New Mexico Civil Rights Act now law

Jul. 2—One of the most contentious bills in this year's legislative session became law Thursday.

And many attorneys are hailing it as a breakthrough in protecting residents' civil rights.

The New Mexico Civil Rights Act allows New Mexicans to launch lawsuits against governmental entities in state court if they believe their civil rights have been violated, and it eliminates "qualified immunity" as a legal defense in such complaints.

Qualified immunity shields government workers from personal liability under federal law when workers violate people's constitutional rights.

Lawmakers backing the New Mexico Civil Rights Act said it would hold governmental agencies accountable in a way that was only possible by going through the federal courts.

Several New Mexico civil rights attorneys said they expect an uptick in such cases being filed in state courts, but not right away.

"It may take a while," said Albuquerque civil rights lawyer Maureen Sanders. "It will only apply to actions that take place after July 1, so if something happened to you two years ago, you can't bring it [to court] under this law."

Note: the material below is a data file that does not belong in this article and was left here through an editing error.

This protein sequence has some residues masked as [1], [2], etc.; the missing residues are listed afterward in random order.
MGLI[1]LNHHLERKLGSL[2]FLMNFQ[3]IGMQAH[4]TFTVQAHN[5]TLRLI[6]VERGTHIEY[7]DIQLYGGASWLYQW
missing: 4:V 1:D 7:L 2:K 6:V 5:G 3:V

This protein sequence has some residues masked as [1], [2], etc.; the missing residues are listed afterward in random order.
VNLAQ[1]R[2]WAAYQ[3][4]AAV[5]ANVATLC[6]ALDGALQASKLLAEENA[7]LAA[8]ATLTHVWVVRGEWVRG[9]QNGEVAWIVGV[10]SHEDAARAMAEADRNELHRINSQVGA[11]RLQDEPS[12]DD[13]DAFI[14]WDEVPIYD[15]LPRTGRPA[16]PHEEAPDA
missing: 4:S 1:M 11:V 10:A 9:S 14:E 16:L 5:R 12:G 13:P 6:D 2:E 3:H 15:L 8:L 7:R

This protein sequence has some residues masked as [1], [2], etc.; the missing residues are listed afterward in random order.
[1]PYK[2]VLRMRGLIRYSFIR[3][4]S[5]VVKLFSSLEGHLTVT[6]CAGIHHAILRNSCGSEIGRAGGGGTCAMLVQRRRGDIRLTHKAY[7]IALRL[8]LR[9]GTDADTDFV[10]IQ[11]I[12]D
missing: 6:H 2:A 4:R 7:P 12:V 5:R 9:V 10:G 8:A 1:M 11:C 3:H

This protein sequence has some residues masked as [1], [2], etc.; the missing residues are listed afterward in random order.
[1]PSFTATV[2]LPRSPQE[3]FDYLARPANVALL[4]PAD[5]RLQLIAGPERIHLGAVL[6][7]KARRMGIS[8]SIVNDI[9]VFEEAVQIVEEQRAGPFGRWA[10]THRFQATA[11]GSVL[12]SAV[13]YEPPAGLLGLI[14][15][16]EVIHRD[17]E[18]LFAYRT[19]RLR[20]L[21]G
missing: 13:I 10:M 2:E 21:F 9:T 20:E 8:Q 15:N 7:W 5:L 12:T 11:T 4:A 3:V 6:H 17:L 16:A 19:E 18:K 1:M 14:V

She said the new law is significant because "in the past we have not had an effective way to sue for damages for a violation of our state constitutional rights because we didn't have a statute that says you can sue for damages."

Infringement of freedom of speech, religion or elections are among the civil rights violations that citizens could pursue under the new law.

Residents could also sue if they feel they were unduly or cruelly punished or unlawfully held against their will by governmental agencies.

Lysette Romero Córdova, who worked as an appellate attorney before becoming an assistant professor at the University of New Mexico School of Law, said the statute is important because "what good is a right without a remedy?"

She said only one other state — Colorado — has enacted a similar law.

"What we are doing is novel and historic," she said. "It's good we are doing something innovative."

She said it's too early to tell what the law's ramifications will be.

"You can have well-intentioned legislation, but you just don't know how it's going to work out in individual cases," she said. "I know there are problems that will arise — things you can't predict at the drafting stage that you can't see until a case is in court."

But lawmakers can address those problems with amendments in future legislative sessions, she said.

House Bill 4 did not move through the legislative session with ease. Some Republican lawmakers and governmental officials said city and county governments would become uninsurable or face financial challenges in litigating such cases.

Grace Philips, general counsel for the New Mexico Association of Counties, has said the act could cost local governments millions of dollars.

On Thursday, she said the association remains "very concerned that there will be costs. We have a law now and we will wait and see and we will be delighted if we are wrong."